Plenty of blame to go around for the Vikings in week one

First, I want to answer a couple of questions you may have.

First, following the National Anthem players from each team walked onto the field and gave each other a “one finger salute.”  The gesture was meant to illustrate how every player, regardless of team, is united as a member of the NFLPA in the looming labor battle.

Second, you may have noticed that the Vikings were wearing their home uniforms while the Saints were in white.  The home team gets to choose which uniforms they want to wear, and while they normally wear the dark ones, the Saints elected to wear white for this game.

With that stuff out of the way, here is some of my initial reaction to the Vikings 14 – 9 loss to Saints.

The Pass Offense

Brett Favre looked like a 40 year old guy that hasn’t had enough time to get on the same page with his pass catchers.  He went 15 of 27 for 171 yards, a touchdown, and an interception.

Visanthe Shiancoe was playing like a guy that wants to be paid like a top-5 tight end, which indeed is exactly what he wants.  Shiancoe led the team with four catches, 76 yards, and a touchdown Thursday night.

The second leading pass catcher was Adrian Peterson who had three grabs for 14 yards.  Running back Albert Young was the only other Vikings player to have multiple catches, notching two grabs for 11 yards (one 13 yarder, and one that went for a loss).

So, it should be pointed out that all of the Vikings wide outs had only one catch a piece.

The passing offense was by far the most worrisome part of this team, particularly since the offensive line was actually able to give Favre some fairly consistent protection.

The Run Offense

Adrian Peterson had 57 yards on 13 carries (4.4 yard average) in the first of the game, and was running with a scary intensity.  It felt like he was close to bringing one to the house, but more importantly, the effectiveness of the run was able to counter the Saints quick-to-score offense by controlling the clock and resting the defense.  On one drive, the Vikings offense had the ball for nine minutes and 25 seconds.

For unexplainable reasons, the running game was almost completely abandoned in the second half, despite a relatively close score.  In the second half, Peterson only ran the ball six times, gaining 30 yards (5 yard average).

Albert Young was unimpressive on the ground as he ran three times for two yards.

The Run Defense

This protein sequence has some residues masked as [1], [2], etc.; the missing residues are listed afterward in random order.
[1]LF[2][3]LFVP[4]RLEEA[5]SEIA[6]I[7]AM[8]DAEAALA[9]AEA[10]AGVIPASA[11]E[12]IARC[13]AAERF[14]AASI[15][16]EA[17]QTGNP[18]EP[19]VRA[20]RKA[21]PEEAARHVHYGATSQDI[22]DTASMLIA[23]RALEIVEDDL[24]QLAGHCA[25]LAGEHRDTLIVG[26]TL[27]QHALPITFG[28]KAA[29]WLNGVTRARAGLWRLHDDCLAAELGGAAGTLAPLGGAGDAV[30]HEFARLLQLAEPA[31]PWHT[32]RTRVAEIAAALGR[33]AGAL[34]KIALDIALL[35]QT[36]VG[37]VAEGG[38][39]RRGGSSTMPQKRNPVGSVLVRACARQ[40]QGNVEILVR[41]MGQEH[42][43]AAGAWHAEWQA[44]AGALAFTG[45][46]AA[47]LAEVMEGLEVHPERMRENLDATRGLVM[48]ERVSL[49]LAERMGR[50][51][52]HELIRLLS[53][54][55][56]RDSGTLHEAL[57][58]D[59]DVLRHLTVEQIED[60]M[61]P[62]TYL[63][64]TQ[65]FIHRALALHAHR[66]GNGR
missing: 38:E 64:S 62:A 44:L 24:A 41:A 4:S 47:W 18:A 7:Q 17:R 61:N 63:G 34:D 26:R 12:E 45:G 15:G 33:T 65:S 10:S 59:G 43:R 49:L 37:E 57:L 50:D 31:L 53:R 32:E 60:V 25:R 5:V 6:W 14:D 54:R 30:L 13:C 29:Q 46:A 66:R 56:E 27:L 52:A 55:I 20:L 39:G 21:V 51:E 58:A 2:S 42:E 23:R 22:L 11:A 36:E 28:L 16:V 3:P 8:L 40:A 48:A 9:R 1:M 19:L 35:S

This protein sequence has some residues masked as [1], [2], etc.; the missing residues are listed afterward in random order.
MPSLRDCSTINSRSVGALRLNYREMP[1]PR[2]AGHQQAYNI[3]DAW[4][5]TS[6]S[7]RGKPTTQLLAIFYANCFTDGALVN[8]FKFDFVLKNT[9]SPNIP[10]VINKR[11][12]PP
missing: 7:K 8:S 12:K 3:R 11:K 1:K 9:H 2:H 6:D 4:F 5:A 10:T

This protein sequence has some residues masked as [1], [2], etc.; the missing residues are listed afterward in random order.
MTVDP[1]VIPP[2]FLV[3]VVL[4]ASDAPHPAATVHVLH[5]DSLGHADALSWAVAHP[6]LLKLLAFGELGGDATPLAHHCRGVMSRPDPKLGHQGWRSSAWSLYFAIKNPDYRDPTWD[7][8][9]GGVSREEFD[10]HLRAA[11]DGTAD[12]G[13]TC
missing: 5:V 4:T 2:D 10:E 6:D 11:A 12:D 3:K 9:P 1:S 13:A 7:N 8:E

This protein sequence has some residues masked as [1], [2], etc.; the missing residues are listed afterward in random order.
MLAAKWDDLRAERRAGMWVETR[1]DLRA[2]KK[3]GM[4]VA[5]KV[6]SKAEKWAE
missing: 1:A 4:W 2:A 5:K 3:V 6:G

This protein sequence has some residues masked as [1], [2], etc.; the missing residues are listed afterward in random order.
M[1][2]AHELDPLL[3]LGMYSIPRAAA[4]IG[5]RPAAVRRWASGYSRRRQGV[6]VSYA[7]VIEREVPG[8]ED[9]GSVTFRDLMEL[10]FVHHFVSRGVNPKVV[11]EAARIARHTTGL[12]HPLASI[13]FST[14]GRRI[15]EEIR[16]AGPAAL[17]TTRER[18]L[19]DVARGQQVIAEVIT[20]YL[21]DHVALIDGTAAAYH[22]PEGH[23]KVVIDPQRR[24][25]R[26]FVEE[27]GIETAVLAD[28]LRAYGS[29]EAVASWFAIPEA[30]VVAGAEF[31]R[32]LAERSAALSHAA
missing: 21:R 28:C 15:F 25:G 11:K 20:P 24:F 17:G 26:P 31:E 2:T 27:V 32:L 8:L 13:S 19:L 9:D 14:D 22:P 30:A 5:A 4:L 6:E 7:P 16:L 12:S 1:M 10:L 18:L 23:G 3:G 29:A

After only running the ball three times in the first half, the Saints unleashed Pierre Thomas in the second half of the game and he proved to be quite efficient.  He ended the game with 71 yards on 19 carries (3.7 yard average) and a one yard touchdown.

It became painfully obvious that the WilliamsWall was getting simply beat by the Saints talented interior line, and the offense having three and done drives never gave the duo a chance to catch their breath.  Chad Greenway (nine tackles) and EJ Henderson (eight tackles) were able to keep the Saints running attack from breaking any huge plays, but the overall effort did not look like the defensive line we ave grown used to seeing.

The Pass Defense

The first thought that comes to my mind: “It just looked different.”

Asher Allen and Lito Sheppard are relatively new contributors for the Vikings secondary, and Husain Abdullah came out of nowhere to win the starting strong safety spot.  (FYI: Childress said at his presser after the game, with no question, that Abdullah is this team’s starting strong safety even when Sanford gets 100% healthy.)

It wasn’t always pretty, but I have to admit that the Vikings secondary held their own pretty well provided that they were playing a very potent offense and didn’t receive much help from the pass rush.

The starting defensive line was completely owned by that O-Line all night long, and that proves to be true when you see that Jayme Mitchell was the only Vikings to get a sack tonight.

There are things to work on here, but there are positives here as well.  Chris Cook and Cedric Griffin will eventually be healthy and able to contribute, which can only help.


In the end, this game is one of 16, and the Vikings have a long road ahead of them with plenty of tough teams.  More efficiency in the passing game and intensity on defense will go a long ways towards beating our next opponent, the Miami Dolphins.

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3 Responses to “Plenty of blame to go around for the Vikings in week one”

  1. Spanky says:

    The Vikings always lose the games that mean the most to the viking fans…they have done this from day 1….keep up the good work vikes….

  2. Spanky says:

    50 years of let downs… i dont know how much more of this team i can take and we all owe Chilly a big thank you for keeping TJack one of the nfl’s best QB…TJack is the boy to take us all the way..thanks again chilly you bum…

  3. Russ Loede says:

    How many times did Adrian get his hands on the ball in the 4th quarter? Once. No rush attempts. One catch for -3 yards, a catch which he had no chance to do anything with.

    That should tell the story. Nothing more, nothing less needed.

    Minnesota will not be a contender, will continue to lose if this persists.

    The fall of Adrian is mind-boggling. It’s not his fault, play calling is dismal.

    He should be featured early and often, he’s the league’s top athlete/physical specimen in the game today.

    Solution: This should be Adrian’s team. No questions asked. If this is the case, which it should be, Vikings will win 10-12 games.

    The play-action pass is a successful play, imagine if they run the ball and set-up the fake? How much more successful the pass, offense, and team could potentially be? Run, run, then run some more, then run, run again, then run, and run to open up pass to perfection. Too easy. Simple game plans thrive. It works.